Al Jazeera English, the English version of the Arabic-language news network, has recently aired an interesting story on how the financial crisis in Greece has affected the Greek media industry.
The media sector was one of the first victims of the Greek financial crisis, which has led to the closure of several newspapers and magazines, numerous redundancies and severe pay cuts in many news organizations.
"After two years of continued austerity, unemployment in the media sector is at 25 per cent and the new bill is the killing blow," Dimitris Trimis, president of the Journalists’ Union of the Athens Daily Newspapers (ESIEA), told AFP in Oct. 2011.
The employees of Eleftherotypia, Greece’s second biggest daily paper in circulation, have been on strike since December 22, as their employer stopped paying them in August 2011.
Dimitris Trimis, who worked for Eleftherotypia, is the first president of the union’s history to be out of work.
The German Press Agency (Deutsche Presse-Agentur GmbH) reported in March 2012 that, since the beginning of the crisis in 2010, 30 per cent of the Greek journalists have lost their jobs.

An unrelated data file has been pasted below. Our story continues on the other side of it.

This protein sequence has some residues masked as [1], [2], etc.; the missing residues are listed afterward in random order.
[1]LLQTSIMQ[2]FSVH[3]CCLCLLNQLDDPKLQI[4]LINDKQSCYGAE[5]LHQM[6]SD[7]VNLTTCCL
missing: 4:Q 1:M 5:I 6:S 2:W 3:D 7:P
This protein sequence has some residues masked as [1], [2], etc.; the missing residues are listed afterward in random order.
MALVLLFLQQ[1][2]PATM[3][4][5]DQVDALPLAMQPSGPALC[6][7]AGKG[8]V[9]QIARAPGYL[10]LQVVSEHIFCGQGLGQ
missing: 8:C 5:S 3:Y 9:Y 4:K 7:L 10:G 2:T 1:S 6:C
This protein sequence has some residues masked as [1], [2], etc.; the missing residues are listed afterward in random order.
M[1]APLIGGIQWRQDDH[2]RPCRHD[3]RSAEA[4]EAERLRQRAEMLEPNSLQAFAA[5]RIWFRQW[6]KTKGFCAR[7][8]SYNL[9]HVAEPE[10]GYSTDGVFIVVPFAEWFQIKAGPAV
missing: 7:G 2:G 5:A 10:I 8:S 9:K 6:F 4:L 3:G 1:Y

Panhellenic Federation of Journalists' Unions (POESY) says it has seen 4,000 layoffs and remaining staff are under constant pressure to renegotiate labor contracts with pay cuts of up to 30 percent, AFP reported in February 2012.
“Media groups are poorly funded, artificially supported and in danger of collapsing or even disappearing [...]. More than a quarter of Greek journalists are “officially” unemployed but the number is hard to discover because of the loosely-defined profession. [...]. Salaries are low and have recently been cut by about 15%”, according to the investigation report “Greece: Is the Crisis in Greece a Chance for its Media?”, which was released in September 2011 by the international press freedom organisation Reporters Without Borders.
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